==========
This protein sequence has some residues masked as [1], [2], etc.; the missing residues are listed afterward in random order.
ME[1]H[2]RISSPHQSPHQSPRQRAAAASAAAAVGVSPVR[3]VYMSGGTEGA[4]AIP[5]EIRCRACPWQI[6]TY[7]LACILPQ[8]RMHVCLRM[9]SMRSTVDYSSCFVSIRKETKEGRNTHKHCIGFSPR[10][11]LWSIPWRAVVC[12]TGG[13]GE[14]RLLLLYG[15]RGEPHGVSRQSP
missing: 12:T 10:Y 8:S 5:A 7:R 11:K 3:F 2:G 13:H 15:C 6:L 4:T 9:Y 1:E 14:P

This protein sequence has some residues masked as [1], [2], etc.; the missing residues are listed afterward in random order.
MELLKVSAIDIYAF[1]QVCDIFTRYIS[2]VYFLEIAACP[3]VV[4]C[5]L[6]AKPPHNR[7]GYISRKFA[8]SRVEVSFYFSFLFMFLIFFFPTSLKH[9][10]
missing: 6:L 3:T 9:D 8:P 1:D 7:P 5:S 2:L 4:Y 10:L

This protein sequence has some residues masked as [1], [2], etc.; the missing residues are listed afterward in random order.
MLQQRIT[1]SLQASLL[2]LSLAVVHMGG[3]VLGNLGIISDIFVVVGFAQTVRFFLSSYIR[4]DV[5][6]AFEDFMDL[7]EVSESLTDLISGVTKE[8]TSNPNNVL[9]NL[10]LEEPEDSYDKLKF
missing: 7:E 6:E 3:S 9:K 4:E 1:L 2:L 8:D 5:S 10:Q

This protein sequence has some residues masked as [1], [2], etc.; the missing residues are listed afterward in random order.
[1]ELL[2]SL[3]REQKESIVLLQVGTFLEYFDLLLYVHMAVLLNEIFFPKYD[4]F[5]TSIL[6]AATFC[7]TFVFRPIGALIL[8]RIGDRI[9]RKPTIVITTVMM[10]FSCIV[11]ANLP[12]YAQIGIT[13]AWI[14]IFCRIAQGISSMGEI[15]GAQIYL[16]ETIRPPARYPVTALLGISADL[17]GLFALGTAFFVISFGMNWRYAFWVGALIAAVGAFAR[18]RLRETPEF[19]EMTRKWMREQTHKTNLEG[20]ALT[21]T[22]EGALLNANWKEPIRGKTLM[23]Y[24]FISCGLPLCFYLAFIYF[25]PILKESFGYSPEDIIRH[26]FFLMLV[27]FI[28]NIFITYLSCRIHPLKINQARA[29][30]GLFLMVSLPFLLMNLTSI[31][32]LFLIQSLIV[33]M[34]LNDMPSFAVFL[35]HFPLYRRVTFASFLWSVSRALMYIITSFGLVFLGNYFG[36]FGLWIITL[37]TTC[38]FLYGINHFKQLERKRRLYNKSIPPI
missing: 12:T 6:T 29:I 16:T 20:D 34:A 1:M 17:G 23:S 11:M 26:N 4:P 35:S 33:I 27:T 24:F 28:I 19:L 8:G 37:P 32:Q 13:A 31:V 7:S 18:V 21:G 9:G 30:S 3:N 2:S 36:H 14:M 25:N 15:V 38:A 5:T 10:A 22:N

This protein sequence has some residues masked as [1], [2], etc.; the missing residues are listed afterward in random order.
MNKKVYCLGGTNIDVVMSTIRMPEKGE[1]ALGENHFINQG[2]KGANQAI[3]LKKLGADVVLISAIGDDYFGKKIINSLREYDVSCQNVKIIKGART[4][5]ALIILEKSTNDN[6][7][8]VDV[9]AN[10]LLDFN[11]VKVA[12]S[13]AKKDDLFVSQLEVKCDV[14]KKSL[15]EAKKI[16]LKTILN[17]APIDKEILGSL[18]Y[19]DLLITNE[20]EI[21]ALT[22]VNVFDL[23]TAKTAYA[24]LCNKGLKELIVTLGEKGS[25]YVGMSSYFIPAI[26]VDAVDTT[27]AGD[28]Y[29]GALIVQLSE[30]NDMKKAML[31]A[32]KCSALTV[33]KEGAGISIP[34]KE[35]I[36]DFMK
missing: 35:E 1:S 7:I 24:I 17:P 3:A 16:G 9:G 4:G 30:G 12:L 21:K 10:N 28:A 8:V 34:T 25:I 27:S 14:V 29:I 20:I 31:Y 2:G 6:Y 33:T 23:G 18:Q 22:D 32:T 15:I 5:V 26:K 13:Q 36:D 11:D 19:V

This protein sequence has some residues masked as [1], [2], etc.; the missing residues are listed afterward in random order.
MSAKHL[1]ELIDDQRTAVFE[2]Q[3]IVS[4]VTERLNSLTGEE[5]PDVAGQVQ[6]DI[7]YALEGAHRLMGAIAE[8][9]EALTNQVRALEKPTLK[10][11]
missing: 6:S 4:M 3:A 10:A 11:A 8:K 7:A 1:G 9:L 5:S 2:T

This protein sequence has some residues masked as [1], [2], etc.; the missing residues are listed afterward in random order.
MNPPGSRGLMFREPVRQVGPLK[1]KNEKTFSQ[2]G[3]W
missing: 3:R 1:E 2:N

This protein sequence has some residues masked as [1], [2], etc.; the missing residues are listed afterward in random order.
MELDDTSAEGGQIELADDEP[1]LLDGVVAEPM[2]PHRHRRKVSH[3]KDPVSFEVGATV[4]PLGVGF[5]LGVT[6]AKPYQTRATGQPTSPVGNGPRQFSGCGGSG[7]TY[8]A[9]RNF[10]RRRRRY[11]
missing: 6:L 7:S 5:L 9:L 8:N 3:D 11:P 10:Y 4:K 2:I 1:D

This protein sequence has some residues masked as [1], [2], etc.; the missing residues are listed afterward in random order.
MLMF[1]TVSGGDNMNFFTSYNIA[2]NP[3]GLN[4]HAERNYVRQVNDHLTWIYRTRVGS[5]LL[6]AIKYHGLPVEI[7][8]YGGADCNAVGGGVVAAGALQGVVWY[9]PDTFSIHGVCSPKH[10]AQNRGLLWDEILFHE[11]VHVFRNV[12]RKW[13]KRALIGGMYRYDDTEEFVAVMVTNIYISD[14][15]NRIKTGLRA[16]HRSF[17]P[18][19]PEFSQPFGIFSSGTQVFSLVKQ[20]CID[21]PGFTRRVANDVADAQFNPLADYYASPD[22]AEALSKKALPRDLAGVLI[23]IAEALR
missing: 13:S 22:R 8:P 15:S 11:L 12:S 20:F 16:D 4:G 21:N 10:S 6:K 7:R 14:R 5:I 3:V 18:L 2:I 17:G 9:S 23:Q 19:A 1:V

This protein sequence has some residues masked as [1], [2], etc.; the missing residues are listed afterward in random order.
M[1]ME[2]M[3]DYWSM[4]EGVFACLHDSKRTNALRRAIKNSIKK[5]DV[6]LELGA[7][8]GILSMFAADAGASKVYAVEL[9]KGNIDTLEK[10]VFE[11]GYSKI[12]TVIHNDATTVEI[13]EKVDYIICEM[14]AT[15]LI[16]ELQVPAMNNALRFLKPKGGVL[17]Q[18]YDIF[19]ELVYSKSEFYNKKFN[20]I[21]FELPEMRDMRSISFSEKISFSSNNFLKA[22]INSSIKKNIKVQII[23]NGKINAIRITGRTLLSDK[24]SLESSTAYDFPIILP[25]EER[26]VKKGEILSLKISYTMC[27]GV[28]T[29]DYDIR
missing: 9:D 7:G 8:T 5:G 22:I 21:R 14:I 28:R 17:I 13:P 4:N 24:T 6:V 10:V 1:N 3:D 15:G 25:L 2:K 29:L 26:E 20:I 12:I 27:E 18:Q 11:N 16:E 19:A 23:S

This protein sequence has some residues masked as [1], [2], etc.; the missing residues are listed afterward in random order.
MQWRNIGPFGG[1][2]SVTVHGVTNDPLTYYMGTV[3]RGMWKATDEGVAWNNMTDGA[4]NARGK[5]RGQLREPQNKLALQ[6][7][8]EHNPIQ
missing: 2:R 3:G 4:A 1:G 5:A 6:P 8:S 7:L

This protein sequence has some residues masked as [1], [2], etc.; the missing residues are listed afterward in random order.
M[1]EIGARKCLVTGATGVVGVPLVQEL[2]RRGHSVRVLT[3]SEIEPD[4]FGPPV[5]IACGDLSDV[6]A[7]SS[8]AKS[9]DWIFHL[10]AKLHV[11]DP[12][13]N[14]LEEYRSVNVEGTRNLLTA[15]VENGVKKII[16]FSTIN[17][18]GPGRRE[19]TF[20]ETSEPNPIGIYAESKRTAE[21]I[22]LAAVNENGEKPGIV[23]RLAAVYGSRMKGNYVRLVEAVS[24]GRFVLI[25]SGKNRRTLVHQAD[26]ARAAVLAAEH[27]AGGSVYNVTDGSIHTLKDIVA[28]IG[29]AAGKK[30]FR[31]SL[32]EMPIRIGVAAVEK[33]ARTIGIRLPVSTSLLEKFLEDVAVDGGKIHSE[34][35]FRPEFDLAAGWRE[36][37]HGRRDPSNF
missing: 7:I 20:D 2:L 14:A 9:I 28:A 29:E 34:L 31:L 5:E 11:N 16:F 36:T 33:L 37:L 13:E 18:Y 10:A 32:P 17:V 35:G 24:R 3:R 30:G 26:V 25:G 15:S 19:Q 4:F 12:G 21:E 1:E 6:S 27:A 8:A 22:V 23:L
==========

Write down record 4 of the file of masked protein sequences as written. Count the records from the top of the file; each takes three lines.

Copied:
This protein sequence has some residues masked as [1], [2], etc.; the missing residues are listed afterward in random order.
[1]ELL[2]SL[3]REQKESIVLLQVGTFLEYFDLLLYVHMAVLLNEIFFPKYD[4]F[5]TSIL[6]AATFC[7]TFVFRPIGALIL[8]RIGDRI[9]RKPTIVITTVMM[10]FSCIV[11]ANLP[12]YAQIGIT[13]AWI[14]IFCRIAQGISSMGEI[15]GAQIYL[16]ETIRPPARYPVTALLGISADL[17]GLFALGTAFFVISFGMNWRYAFWVGALIAAVGAFAR[18]RLRETPEF[19]EMTRKWMREQTHKTNLEG[20]ALT[21]T[22]EGALLNANWKEPIRGKTLM[23]Y[24]FISCGLPLCFYLAFIYF[25]PILKESFGYSPEDIIRH[26]FFLMLV[27]FI[28]NIFITYLSCRIHPLKINQARA[29][30]GLFLMVSLPFLLMNLTSI[31][32]LFLIQSLIV[33]M[34]LNDMPSFAVFL[35]HFPLYRRVTFASFLWSVSRALMYIITSFGLVFLGNYFG[36]FGLWIITL[37]TTC[38]FLYGINHFKQLERKRRLYNKSIPPI
missing: 12:T 6:T 29:I 16:T 20:D 34:A 1:M 17:G 23:S 11:M 26:N 4:P 35:S 33:I 27:T 24:F 28:I 19:L 8:G 37:P 32:Q 13:A 31:V 7:S 18:V 21:G 9:G 30:S 3:N 2:S 36:H 14:M 25:N 15:V 38:A 5:T 10:A 22:N